Third, a novel leveling system is much more interesting than a plain old level system. It is especially interesting when I don't know in advance what abilities I will get, or if I do know, what they will be. Ability trees are generally good.

Finally, I am a strong believer in streamlining animations and the flow of battle as much as possible. Here's a simple example. In many games, if I use I regular attack, first we see the attack animation, then a damage number appears, and then if the enemy is defeated, the enemy disappears. Those three animations could partially overlap, or two or even all three could occur at once. The whole process should not take more than two seconds, and ideally about one second.
A lot of things make games repetitive. In most games players seek to become strongest, usually it means highest level. Therefore it follow kill 200 monsters for level 10, kill 210 for level 11, 240 for 12 and so on...
Other games depend on equipment, but it's still pretty much the same: find party, kill boss, repeat 1000 times.
Runescape is probably the most perfectly example: take ANY skill or goal, figure how to achieve it, repeat that action 10,000,000 times.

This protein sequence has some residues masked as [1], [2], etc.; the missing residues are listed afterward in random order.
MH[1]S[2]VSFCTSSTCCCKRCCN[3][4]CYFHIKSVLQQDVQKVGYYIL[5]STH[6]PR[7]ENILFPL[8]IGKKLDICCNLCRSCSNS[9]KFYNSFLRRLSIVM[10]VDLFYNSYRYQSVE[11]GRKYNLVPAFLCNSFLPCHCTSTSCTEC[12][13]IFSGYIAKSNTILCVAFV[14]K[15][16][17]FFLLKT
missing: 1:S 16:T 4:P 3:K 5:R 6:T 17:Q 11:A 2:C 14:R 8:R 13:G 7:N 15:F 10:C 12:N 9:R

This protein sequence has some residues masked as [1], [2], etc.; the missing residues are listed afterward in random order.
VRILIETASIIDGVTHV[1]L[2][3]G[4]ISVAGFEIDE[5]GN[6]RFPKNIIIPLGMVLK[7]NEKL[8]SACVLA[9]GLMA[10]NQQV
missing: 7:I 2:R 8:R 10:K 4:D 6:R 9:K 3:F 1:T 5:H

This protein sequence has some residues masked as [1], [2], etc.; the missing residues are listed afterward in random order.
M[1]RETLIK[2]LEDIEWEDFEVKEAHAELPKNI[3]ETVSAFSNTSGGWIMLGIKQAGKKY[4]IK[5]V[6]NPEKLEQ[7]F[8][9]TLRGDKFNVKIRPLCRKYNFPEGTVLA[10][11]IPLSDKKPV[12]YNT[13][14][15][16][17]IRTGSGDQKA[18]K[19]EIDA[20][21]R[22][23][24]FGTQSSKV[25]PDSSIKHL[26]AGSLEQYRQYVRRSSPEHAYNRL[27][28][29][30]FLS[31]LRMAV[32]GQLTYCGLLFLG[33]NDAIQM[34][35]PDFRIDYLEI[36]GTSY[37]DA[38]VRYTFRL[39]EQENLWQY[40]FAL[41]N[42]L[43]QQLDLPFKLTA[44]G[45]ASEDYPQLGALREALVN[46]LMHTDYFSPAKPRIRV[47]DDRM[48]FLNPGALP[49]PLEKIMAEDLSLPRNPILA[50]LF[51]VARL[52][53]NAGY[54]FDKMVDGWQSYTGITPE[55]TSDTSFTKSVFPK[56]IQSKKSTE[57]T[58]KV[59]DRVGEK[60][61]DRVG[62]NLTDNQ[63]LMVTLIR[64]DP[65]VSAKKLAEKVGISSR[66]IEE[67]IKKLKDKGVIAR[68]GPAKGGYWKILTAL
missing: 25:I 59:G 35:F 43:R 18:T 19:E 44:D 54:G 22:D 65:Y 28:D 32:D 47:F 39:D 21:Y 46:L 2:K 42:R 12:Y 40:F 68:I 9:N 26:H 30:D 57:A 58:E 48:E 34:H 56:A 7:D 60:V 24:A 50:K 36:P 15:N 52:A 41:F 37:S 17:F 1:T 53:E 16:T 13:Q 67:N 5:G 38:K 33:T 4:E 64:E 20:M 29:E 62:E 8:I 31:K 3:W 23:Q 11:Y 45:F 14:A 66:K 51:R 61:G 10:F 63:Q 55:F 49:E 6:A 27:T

Basically, as long as you have to do something more than 2 or 3 times it has chance of becoming repetitive.

Quests do not make it less repetitive either, most quests are talk to X, or kill Y.
In response to Zaoshi (#5)
Sure, quests are usually "Talk to x" or "Kill y" format, but games don't press this detail about the quests. Good games will give you a story based reason on why you're killing monster y 12 times. If a story line is really good, I'll sit and read all of the text. I love lore, I think it's one of the best things about RPG's and other games. It's like reading a really good book series.
In response to Danbriggs (#6)
True, quest are normally 'Talk to X', 'Kill Y', then 'Give Z to X' format, but how else could you switch up that system? I can only think of mini-games, but that would require Talk to X or else it's be like a 'random battle' as soon as you press A on a quest board.

Perhaps the player should be the one giving quest/missions to NPCs having them run around for Z? He'd give them instructions and then the NPCs would follow through. You send the NPC through a forest and the directions/map/weapon you give him will determine if you find him in the forest dead, or at the town you agreed to meet at with your snazzy new item. (I've never used the word snazzy before..I blame Byond..and I like it)

Although that doesn't sound like much of a "Player Quest" to me. It does sound a bit neat though.

Danbriggs wrote:
...If a story line is really good, I'll sit and read all of the text. I love lore, I think it's one of the best things about RPG's and other games. It's like reading a really good book series.

I feel the exact same way, a lot of times I end up playing a game mostly to find out what happens next. xD
In response to Truseeker (#7)
Personally I'd read a story only if it's really really epic, or I have no other choice (AC, ME, DMC4 are good ones imo)